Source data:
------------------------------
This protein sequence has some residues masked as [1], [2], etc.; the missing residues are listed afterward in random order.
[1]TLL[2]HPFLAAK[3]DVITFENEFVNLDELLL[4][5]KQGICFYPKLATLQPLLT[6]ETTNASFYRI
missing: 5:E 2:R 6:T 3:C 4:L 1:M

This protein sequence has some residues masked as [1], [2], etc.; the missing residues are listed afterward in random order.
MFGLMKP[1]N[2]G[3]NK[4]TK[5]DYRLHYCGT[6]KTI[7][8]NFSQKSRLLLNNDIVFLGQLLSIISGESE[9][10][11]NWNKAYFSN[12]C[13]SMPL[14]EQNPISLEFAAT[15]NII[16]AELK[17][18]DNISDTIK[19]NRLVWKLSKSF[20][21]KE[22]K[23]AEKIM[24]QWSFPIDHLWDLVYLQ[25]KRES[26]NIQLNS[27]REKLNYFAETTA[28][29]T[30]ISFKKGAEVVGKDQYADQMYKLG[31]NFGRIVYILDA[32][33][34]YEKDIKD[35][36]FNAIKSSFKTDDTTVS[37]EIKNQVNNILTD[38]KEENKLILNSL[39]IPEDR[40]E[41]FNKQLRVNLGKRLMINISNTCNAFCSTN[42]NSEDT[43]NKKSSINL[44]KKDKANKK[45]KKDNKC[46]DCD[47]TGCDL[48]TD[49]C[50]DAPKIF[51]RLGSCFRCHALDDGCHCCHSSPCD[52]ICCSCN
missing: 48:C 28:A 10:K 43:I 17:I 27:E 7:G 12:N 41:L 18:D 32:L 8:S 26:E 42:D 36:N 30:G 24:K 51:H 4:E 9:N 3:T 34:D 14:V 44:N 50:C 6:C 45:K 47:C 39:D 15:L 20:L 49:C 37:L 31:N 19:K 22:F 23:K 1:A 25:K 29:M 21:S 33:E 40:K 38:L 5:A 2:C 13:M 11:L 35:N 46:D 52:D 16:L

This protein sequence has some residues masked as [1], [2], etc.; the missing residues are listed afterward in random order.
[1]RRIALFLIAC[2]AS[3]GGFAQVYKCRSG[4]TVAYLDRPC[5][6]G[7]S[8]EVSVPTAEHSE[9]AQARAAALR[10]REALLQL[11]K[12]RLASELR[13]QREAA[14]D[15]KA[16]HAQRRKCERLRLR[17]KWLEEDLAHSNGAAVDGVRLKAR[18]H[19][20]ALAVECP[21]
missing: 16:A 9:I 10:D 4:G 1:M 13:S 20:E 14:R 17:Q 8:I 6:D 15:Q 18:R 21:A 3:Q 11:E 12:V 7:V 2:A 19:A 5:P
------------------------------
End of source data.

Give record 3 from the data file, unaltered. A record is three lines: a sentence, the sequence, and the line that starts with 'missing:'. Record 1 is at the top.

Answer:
This protein sequence has some residues masked as [1], [2], etc.; the missing residues are listed afterward in random order.
[1]RRIALFLIAC[2]AS[3]GGFAQVYKCRSG[4]TVAYLDRPC[5][6]G[7]S[8]EVSVPTAEHSE[9]AQARAAALR[10]REALLQL[11]K[12]RLASELR[13]QREAA[14]D[15]KA[16]HAQRRKCERLRLR[17]KWLEEDLAHSNGAAVDGVRLKAR[18]H[19][20]ALAVECP[21]
missing: 16:A 9:I 10:D 4:G 1:M 13:S 20:E 14:R 17:Q 8:I 6:D 15:Q 18:R 21:A 3:Q 11:E 12:V 7:V 2:A 19:A 5:P